What does the word Knot mean when used by the world's Navies?
The log was a device to measure a ship's speed through the water.
The earliest log, invented around 1620, consisted of a float designed to assist towing, but it was fitted so that it could be tripped for recovery, a sand glass, and a line marked with a knot at intervals. The float was thrown overboard and allowed to drift astern until the first mark or knot in the line was reached, at which time the sand glass was inverted.
Now, the number of knot marks that passed over the stern were counted until the sand finished running out. Based on a nautical mile (i.e., 2,000 yards as opposed to 1,760 for a statute mile on land) the knots tied in the line were 47.5 feet apart, and the time interval was 28 seconds, so that the number of knots passing over the stern represented the speed of the ship in nautical miles per hour. The length of the line between each tied knot, bore the same proportion to the nautical mile as the interval to each second does to one hour.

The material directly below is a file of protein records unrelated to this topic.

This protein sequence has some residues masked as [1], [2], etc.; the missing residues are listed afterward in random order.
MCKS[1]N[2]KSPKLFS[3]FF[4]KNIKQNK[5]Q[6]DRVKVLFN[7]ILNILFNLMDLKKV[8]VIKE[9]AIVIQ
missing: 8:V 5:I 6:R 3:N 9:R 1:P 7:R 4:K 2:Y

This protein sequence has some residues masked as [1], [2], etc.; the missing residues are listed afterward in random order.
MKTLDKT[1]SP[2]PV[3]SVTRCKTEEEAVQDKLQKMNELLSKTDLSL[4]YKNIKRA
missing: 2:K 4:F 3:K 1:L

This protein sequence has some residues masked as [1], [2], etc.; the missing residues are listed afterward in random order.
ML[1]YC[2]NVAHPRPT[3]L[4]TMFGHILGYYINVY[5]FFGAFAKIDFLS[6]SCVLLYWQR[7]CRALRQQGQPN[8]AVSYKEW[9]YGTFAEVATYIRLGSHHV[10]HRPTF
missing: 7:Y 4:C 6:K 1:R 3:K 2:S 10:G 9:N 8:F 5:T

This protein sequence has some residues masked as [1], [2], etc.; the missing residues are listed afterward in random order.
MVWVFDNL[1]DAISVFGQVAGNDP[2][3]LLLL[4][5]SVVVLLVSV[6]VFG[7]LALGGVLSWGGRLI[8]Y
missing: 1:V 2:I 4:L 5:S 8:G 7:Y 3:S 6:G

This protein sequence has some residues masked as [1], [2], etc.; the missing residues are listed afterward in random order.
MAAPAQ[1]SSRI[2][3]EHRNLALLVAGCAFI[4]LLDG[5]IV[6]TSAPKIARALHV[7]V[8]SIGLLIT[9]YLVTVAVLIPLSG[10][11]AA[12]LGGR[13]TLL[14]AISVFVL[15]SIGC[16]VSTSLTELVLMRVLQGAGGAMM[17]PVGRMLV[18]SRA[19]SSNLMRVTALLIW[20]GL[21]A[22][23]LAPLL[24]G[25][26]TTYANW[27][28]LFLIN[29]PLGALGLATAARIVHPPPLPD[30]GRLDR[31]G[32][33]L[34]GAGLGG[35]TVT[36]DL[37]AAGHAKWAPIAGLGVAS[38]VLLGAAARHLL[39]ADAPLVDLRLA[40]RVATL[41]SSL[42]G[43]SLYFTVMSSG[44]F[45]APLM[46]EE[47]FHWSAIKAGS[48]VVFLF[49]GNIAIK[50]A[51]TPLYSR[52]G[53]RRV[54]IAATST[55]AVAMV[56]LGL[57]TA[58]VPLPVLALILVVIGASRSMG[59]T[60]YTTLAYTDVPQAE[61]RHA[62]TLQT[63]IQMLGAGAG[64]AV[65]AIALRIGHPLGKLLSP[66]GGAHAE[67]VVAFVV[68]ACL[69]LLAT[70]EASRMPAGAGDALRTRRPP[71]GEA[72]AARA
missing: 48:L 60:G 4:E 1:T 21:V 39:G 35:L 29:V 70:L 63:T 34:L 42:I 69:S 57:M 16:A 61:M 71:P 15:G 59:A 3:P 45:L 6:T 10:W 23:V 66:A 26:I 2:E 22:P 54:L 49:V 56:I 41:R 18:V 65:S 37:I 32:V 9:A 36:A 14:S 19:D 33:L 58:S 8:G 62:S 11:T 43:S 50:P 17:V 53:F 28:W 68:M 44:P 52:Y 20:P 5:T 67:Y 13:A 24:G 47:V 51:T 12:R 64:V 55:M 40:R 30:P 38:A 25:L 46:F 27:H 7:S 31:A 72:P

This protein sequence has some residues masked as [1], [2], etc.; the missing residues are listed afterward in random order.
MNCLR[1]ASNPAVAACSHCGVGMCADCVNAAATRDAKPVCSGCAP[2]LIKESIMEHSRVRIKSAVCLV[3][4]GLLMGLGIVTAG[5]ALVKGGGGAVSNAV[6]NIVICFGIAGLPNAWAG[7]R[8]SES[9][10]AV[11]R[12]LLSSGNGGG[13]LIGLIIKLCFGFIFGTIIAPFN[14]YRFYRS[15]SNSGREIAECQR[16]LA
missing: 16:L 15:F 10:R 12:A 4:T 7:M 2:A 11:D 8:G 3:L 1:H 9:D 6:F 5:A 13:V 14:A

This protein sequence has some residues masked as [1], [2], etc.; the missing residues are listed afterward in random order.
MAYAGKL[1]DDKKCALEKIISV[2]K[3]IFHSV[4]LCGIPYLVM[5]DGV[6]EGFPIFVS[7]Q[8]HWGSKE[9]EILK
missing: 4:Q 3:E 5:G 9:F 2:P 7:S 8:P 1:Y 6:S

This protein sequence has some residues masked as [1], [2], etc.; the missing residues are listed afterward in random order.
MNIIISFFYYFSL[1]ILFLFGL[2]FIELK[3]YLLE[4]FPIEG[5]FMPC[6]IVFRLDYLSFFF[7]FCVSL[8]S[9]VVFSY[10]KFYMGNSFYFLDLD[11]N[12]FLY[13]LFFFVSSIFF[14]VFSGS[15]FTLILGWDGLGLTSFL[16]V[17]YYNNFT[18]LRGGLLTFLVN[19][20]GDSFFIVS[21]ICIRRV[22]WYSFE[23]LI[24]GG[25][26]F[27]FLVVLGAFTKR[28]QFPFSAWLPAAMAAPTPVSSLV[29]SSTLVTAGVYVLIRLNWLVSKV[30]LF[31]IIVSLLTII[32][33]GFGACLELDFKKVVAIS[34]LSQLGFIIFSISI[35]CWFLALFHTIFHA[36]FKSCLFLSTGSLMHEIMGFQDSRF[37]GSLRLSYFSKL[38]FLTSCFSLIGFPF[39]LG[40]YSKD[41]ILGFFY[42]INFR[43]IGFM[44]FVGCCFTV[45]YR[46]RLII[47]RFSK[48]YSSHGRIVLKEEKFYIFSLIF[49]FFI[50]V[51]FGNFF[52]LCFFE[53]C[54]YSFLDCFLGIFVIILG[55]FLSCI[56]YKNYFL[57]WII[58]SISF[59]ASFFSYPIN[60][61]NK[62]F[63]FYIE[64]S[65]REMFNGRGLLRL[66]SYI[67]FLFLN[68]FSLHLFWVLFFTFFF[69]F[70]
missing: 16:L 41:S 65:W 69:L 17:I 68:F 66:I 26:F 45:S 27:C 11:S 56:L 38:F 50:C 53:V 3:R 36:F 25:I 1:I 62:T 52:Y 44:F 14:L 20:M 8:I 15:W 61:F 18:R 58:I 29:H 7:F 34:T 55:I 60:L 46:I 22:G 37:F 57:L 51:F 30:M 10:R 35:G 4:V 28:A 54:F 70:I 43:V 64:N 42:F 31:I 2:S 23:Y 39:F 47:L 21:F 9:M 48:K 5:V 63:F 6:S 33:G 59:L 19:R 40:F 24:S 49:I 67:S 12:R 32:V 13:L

Thus, the word knot is used to delineate the ship's speed in nautical miles per hour had its roots in the early use of the log. It should be noted, when describing for example, a ship's speed as 20 knots, one does not add per hour, as we do on land, to describe a car traveling at 60 miles per hour. The meaning of a knot is one nautical mile per hour.